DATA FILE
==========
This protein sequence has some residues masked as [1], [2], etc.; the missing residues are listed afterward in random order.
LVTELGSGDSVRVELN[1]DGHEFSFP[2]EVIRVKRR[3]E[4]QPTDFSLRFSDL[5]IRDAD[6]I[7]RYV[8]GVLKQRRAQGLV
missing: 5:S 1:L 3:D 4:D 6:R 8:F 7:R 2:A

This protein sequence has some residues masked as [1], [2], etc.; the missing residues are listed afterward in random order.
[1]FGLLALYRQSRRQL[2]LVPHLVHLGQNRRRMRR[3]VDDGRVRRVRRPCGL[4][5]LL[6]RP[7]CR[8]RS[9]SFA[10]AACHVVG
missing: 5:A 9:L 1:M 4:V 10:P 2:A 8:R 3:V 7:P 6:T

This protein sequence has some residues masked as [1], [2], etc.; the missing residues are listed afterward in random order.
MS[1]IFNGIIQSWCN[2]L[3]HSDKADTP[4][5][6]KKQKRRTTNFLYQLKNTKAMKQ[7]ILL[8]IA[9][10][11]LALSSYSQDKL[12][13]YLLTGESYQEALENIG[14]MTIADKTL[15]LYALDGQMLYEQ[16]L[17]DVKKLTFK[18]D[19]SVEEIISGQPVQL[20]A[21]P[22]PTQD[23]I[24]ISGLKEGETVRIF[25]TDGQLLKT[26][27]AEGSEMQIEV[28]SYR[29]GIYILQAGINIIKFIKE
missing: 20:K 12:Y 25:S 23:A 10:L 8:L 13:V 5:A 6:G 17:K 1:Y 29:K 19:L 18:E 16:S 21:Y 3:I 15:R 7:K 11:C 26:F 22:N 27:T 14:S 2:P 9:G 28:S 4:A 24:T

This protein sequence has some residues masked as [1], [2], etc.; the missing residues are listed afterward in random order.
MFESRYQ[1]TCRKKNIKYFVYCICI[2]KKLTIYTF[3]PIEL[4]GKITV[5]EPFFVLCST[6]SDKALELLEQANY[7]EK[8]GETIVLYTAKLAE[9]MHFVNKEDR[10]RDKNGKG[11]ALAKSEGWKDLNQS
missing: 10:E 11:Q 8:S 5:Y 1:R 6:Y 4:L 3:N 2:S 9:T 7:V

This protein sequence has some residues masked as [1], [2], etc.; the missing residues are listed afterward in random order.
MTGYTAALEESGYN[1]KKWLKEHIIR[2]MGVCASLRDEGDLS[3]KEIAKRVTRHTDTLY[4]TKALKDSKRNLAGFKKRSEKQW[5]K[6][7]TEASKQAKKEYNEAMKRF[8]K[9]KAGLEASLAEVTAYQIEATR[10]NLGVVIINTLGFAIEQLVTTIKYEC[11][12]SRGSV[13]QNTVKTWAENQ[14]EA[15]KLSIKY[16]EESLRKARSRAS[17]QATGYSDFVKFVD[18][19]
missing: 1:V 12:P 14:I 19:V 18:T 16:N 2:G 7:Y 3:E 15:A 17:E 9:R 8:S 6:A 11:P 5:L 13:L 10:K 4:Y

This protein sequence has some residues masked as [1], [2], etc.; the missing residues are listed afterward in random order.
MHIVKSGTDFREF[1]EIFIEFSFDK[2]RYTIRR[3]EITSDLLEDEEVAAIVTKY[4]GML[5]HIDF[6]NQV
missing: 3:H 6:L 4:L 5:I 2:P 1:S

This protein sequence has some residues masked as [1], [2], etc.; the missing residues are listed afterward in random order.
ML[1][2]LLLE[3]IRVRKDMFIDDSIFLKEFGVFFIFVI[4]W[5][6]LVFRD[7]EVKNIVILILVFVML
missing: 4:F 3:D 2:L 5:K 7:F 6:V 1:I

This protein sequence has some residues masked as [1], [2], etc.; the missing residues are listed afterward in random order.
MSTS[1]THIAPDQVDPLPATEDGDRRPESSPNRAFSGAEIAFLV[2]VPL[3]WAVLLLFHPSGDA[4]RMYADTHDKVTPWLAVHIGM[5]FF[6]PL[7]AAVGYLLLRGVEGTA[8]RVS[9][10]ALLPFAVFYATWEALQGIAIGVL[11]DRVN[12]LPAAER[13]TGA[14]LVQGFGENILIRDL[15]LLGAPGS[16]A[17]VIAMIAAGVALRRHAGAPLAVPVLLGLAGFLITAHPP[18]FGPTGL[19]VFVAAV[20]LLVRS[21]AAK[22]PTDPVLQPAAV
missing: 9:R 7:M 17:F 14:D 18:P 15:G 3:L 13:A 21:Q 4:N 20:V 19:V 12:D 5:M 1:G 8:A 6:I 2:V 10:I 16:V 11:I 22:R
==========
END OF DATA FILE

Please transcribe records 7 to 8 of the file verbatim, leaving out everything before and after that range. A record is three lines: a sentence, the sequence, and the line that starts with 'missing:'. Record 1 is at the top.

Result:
This protein sequence has some residues masked as [1], [2], etc.; the missing residues are listed afterward in random order.
ML[1][2]LLLE[3]IRVRKDMFIDDSIFLKEFGVFFIFVI[4]W[5][6]LVFRD[7]EVKNIVILILVFVML
missing: 4:F 3:D 2:L 5:K 7:F 6:V 1:I

This protein sequence has some residues masked as [1], [2], etc.; the missing residues are listed afterward in random order.
MSTS[1]THIAPDQVDPLPATEDGDRRPESSPNRAFSGAEIAFLV[2]VPL[3]WAVLLLFHPSGDA[4]RMYADTHDKVTPWLAVHIGM[5]FF[6]PL[7]AAVGYLLLRGVEGTA[8]RVS[9][10]ALLPFAVFYATWEALQGIAIGVL[11]DRVN[12]LPAAER[13]TGA[14]LVQGFGENILIRDL[15]LLGAPGS[16]A[17]VIAMIAAGVALRRHAGAPLAVPVLLGLAGFLITAHPP[18]FGPTGL[19]VFVAAV[20]LLVRS[21]AAK[22]PTDPVLQPAAV
missing: 9:R 7:M 17:F 14:D 18:P 15:G 3:L 13:A 21:Q 4:N 20:V 19:V 12:D 5:M 1:G 8:A 6:I 2:V 10:I 16:V 11:I 22:R